Issue 10

Fashion

TO DYE
FOR

Photos by Cleo Goossens Words by Oliver Herwig

Laura

LUCHTMAN

 

Ilfa

SIEBENHAAR

 

 

Bacteria-based textile dyeing is revolutionising fashion. The method cuts water use by up to 90 per cent and no longer involves the use of chemicals. Rotterdam designers Laura Luchtman and Ilfa Siebenhaar are part of a worldwide movement towards sustainable clothing, which is bringing forth a completely new aesthetic.

I must confess that using bacteria to dye textiles sounds odd, unconventional or even revolutionary. Could you please explain what exactly it is that you do?

 

L

L

It’s as you said: basically, we dye textiles with pigment-producing bacteria. It's a search for a new and natural way to dye textiles, a more sustainable way, but also a search for a new natural aesthetic. Because on the one hand, we let materials grow on the fabric; we actually cultivate them on the textile itself. When they start out, they’re colourless. But during the three or four days they spend growing, they start producing this pigment, and then they spread all over the fabric, tracing their growth patterns in visible colour. 

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How are the microbes fed? Do you add nutrients?

 

L

L

The bacteria need liquid with some nutrients, or an agar plate with nutrients in it. That’s the ­only food they need. But they also need oxy­gen and sterile environments. They are in their own protected environment at room temperature, which is why they consume less energy.

 

I

S

We wait for about four days, then we see organic patterns growing …

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I imagine it as islands evolving ­into continents—is that right?

 

I

S

Yes, you could describe it as something like that. Right! The islands grow and multiply, and then after a while the bacteria leave stains on the textile. That’s how we grow the pattern.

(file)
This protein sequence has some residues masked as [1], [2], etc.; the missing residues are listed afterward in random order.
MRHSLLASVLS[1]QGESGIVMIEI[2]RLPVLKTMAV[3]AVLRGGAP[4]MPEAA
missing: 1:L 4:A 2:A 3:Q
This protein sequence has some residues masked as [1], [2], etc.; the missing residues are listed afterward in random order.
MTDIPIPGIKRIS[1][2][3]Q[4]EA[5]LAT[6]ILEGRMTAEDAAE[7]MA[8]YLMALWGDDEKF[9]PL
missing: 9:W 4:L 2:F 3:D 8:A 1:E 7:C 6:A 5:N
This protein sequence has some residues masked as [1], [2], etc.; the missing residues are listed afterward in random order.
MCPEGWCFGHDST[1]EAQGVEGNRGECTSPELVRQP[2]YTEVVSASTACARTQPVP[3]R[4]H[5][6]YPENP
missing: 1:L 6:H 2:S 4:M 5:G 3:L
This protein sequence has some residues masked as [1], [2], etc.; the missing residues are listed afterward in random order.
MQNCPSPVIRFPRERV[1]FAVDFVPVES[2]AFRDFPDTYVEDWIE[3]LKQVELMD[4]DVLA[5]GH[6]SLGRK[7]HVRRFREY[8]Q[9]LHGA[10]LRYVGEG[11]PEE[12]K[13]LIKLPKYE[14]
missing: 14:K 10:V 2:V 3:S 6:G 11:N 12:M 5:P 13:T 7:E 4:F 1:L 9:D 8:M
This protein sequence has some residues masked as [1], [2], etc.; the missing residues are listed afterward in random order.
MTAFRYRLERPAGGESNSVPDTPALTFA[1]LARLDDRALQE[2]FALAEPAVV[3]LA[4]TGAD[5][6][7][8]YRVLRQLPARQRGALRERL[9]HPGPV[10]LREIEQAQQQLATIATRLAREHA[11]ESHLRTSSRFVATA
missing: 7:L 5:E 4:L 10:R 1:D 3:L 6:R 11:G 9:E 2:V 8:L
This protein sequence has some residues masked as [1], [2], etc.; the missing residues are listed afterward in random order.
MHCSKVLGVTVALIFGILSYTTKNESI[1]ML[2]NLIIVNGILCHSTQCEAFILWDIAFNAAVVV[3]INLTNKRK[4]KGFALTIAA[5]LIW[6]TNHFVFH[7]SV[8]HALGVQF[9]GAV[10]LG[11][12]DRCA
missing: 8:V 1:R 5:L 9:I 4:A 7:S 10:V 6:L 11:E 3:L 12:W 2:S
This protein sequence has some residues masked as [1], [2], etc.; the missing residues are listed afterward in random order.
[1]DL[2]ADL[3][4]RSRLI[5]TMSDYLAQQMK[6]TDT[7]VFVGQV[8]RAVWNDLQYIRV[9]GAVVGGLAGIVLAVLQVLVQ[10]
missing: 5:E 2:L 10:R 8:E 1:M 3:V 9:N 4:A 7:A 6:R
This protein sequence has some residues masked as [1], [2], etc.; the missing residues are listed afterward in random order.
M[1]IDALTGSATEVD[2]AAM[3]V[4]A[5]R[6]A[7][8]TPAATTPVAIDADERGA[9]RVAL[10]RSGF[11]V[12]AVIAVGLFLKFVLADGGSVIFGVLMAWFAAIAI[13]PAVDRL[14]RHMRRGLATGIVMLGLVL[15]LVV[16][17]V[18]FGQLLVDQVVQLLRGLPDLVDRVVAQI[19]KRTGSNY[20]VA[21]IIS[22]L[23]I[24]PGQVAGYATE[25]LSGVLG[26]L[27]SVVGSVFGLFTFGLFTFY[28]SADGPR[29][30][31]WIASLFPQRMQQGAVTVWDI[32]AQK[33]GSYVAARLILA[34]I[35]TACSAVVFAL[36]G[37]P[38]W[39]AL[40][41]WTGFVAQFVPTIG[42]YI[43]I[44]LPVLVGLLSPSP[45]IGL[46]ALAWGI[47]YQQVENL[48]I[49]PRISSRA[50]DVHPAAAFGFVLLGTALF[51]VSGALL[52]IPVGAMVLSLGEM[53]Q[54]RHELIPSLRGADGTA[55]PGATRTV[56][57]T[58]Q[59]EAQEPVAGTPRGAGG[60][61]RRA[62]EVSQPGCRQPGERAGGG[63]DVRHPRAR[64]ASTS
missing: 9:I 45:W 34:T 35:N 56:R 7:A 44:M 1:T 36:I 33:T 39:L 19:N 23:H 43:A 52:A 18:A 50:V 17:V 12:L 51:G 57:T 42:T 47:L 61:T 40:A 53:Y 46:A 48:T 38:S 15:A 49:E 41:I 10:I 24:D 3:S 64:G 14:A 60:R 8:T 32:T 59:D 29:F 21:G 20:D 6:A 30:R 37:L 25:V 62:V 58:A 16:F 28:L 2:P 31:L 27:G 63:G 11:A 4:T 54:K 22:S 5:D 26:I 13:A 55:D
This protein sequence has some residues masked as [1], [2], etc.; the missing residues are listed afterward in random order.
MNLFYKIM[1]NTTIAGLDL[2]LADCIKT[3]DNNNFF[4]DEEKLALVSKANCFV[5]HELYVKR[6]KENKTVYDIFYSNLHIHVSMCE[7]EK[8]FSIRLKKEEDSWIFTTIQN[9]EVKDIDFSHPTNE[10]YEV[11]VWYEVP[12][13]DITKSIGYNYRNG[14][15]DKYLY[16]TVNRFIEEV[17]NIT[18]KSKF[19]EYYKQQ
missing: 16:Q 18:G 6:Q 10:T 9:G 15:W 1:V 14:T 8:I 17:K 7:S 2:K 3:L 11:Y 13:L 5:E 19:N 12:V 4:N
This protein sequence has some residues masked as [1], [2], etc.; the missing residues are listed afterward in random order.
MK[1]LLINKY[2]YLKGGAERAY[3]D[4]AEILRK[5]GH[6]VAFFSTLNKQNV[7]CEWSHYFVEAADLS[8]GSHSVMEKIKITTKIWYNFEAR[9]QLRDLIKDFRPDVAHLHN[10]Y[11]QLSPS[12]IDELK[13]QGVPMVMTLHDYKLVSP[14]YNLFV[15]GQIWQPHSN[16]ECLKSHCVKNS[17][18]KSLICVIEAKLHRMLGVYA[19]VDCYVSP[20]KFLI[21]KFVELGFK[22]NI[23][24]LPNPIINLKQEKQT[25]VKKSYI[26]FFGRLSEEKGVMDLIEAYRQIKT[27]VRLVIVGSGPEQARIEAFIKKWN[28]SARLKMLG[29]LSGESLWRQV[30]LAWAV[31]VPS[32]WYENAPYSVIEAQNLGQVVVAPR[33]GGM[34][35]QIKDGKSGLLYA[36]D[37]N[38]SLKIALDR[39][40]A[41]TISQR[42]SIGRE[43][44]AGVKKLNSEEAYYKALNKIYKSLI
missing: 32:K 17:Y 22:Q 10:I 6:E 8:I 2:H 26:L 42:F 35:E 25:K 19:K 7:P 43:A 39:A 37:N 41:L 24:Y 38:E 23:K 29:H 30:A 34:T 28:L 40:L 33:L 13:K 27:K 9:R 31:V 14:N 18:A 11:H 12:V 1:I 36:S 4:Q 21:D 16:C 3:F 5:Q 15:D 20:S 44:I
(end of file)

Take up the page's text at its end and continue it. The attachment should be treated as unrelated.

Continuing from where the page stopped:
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What about the colours?

 

I

S

We actually use white textiles and work with different strains of bacteria. Each type produces one colour; one type produces a satu­rated purple pigment, another produces a red pigment and a third produces a yellow pigment. We prefer the purple one because it’s easier to work with, and also the colour stays in the longest. You could mix bacteria—and thus colours—endlessly …

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This suddenly starts to remind me of art, highly individual pieces you can wear …

 

I

S

Yes, it’s very special because you can never predict the result. It’s a unique form of dyeing because there is always a different outcome.

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You said bacteria don’t need vast amounts of land, water, time and pesticides. Could you provide some figures?

 

L

L

It depends on the weight of the fabric itself, normally five and a half litres of water are used for a T-shirt. For the same textile item, we don’t even use half a litre.

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So you save up to 90 percent of the water?

 

I

S

Exactly.

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Looking at the colourful mural in your office, I wonder, could you use your colours on the wall as well?

 

I

S

Yes, this could be possible.

 

L

L

I think so, too. We’ve been thinking of wallpapers—especially because they come in pastel colours. Dark colours are always more difficult to achieve. For instance, if you dye clothes black using natural products, they would actually have a blue layer, a red layer and a brown layer all on top of each other to create the black colour, but pastels only need one bacteria strain. We’ve already got purple and orange.

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And what about different kinds of materials?

 

I

S

The funny thing with these natural dyes is that they will attach to both synthetic and natural surfaces. Natural dye will normally attach to a natural surface only—like cotton or silk. But we’ve discovered that bacteria dyes also attach to synthetics. This is especially interesting for recycling processes, where the yarns or fila­ments are already mixed and cannot be separated cleanly.

Living

COLOUR

 

Fashion is a dirty business, not only for the workers in the sweatshops. Above all, fashion consumes a lot of water during the dyeing process. Rotterdam designers Laura Luchtman and Ilfa Siebenhaar plan to change this. They dye with special bacteria—and their range of colours is constantly expanding. Could this be the fashion revolution we have all been waiting for?

 

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